Thank you from Palate Press

On behalf of everyone at Palate Press: The online wine magazine and Brother Can You Spare a Bottle, it is my pleasure and honor to thank you, the wine community, for your amazing generosity supporting the Wine for Haiti project. Your response has been absolutely stunning.

Contributions of wine continue to flow in—from wineries,  wine lovers, wine stores, and every corner of the wine world. And bidding has, in many cases, exceeded the retail value of the offer, a clear sign that people understand the good they’re doing with their money.

The deep heart of both contributors and bidders has not gone unnoticed. Gary Vaynerchuk gave the effort a shout out and a link. We heard from Jancis Robinson, who herself generously contributed ten Purple Pages memberships to the auction:

I’m so pleased to see that the wine world has responded swiftly and generously to the unimaginable current challenges faced by Haitians (although it seems very odd to be writing this while listening to a news bulletin about bankers’ bonuses). Very many thanks and congratulations to the organizers of this thoroughly worthwhile online auction.

And Decanter wrote:

The international wine community has been working together to help the victims of the Haiti earthquake tragedy.

Wine experts Jancis Robinson MW, Matthew Jukes, and Gary Vaynerchuk have been active in using social media to promote the Wines for Haiti fundraising project, started by US wine network, Palate Press.

The campaign has drawn in support from social networking sites across the globe to encourage people to donate something special from their cellar to be auctioned online.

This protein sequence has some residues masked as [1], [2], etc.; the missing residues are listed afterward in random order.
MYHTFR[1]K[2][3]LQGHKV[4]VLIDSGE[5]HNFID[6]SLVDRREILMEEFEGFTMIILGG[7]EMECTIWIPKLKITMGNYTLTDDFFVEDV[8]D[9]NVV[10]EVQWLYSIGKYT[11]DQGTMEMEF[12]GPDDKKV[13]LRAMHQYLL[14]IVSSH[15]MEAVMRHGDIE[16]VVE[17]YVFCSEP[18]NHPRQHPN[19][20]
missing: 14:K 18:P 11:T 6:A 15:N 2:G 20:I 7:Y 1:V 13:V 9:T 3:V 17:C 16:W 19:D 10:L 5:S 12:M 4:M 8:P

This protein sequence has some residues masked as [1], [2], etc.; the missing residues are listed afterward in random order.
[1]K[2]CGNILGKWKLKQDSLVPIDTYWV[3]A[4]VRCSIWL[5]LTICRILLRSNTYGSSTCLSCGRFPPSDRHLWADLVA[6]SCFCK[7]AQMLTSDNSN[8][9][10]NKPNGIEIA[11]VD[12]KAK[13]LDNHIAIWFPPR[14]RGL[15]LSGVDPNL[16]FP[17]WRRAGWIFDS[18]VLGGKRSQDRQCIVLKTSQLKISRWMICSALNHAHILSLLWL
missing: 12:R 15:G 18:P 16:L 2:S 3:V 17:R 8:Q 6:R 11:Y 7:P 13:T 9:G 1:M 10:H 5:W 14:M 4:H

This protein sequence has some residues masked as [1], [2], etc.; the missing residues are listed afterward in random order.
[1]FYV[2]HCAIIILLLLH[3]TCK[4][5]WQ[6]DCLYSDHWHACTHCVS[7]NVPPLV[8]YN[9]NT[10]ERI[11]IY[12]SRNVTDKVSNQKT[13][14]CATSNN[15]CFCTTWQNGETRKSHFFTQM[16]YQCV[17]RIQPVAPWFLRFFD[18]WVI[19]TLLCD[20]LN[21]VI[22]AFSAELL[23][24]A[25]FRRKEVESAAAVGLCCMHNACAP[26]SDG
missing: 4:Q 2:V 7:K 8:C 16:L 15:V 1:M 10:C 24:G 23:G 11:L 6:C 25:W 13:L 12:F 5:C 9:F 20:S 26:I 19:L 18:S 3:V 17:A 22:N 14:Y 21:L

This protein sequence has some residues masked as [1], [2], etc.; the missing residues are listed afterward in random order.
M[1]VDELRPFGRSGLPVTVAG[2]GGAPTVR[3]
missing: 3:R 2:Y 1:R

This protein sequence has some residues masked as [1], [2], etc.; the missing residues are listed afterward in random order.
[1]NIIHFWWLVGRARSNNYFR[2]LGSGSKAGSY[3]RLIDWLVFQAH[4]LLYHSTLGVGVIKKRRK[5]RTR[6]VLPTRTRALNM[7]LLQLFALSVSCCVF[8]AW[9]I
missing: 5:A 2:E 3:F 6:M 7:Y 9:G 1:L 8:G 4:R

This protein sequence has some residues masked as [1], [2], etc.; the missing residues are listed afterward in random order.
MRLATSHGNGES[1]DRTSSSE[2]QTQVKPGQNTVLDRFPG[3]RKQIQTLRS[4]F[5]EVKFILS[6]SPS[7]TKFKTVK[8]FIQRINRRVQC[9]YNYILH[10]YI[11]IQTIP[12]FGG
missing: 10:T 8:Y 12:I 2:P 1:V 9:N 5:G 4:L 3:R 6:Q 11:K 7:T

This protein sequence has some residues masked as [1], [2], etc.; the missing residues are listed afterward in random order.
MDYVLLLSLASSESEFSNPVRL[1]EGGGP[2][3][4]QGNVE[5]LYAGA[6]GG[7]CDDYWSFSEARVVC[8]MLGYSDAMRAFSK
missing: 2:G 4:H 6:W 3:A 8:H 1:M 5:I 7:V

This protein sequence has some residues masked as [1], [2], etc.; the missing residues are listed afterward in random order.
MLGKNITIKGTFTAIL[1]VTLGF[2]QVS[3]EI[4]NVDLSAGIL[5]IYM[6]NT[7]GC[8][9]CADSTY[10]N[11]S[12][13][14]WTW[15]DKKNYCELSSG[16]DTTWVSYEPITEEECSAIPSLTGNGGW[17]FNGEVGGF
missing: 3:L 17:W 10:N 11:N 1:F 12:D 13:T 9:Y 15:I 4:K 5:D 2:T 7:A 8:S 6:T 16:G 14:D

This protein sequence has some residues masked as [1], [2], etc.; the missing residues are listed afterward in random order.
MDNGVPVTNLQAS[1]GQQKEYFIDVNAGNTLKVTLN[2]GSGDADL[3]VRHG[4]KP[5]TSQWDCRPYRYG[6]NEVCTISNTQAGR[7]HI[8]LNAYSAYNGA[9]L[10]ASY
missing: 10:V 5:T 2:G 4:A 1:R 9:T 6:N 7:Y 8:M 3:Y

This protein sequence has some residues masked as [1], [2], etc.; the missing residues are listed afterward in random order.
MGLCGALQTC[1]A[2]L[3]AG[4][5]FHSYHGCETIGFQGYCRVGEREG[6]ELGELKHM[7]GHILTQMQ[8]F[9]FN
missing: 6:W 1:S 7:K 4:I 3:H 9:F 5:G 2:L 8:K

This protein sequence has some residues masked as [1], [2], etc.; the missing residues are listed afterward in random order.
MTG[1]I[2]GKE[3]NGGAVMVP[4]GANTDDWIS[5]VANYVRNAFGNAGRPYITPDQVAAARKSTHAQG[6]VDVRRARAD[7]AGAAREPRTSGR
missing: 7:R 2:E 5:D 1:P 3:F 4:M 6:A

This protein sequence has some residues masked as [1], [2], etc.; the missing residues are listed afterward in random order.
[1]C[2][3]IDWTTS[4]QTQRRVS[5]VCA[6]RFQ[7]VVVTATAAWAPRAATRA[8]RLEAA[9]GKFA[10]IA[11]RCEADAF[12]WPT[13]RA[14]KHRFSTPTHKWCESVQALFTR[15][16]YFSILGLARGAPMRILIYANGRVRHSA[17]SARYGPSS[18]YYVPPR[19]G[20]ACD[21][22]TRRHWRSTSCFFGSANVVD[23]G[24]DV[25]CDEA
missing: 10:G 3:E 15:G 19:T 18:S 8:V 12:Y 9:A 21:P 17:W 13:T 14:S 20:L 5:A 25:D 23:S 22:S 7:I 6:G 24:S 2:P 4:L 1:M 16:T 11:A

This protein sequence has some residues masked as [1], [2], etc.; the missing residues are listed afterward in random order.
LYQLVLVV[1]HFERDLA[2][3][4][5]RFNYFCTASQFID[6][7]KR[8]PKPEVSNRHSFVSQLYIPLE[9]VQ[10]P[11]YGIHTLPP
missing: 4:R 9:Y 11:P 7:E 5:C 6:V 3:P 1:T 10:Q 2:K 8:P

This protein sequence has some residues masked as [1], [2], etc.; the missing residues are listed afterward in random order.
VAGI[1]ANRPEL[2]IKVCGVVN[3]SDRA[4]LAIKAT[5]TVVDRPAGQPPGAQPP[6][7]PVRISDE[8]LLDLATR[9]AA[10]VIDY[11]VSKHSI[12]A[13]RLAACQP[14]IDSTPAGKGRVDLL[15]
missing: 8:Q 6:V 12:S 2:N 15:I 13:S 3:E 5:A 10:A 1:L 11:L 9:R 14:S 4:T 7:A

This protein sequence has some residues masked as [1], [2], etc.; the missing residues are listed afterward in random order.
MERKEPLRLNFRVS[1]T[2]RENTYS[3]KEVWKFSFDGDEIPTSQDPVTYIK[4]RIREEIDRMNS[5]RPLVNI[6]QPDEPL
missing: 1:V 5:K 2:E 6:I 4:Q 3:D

Right now the wine industry is suffering. Prices are dropping and purchases of anything above the bottom two shelves of the grocery store are nearly non-existent. The same winemakers getting hammered by that economy—people who are wondering whether to pull up vines, or pleading with bankers for what used to be standard loans just to get  through the growing season—are the same people sending us treasures. And all to raise money for people suffering tragedy beyond our comprehension.

So many from the industry have contributed: wineries, winery employees, public relations staff, software publishers, authors, artists, and many others. And private wine lovers, too—people like you and me—gave up cellar treasures to aid the effort.

To many, wine may seem the elitist pursuit of the wealthy. I know better. Every contribution to Wine for Haiti came from somebody’s pocket, as well as their heart. “Thank you” barely reflects what I want to say to each and every one of you, because your efforts weren’t on our behalf, but on behalf of the people of Haiti. I honor you.

David Honig
Palate Press: The online wine magazine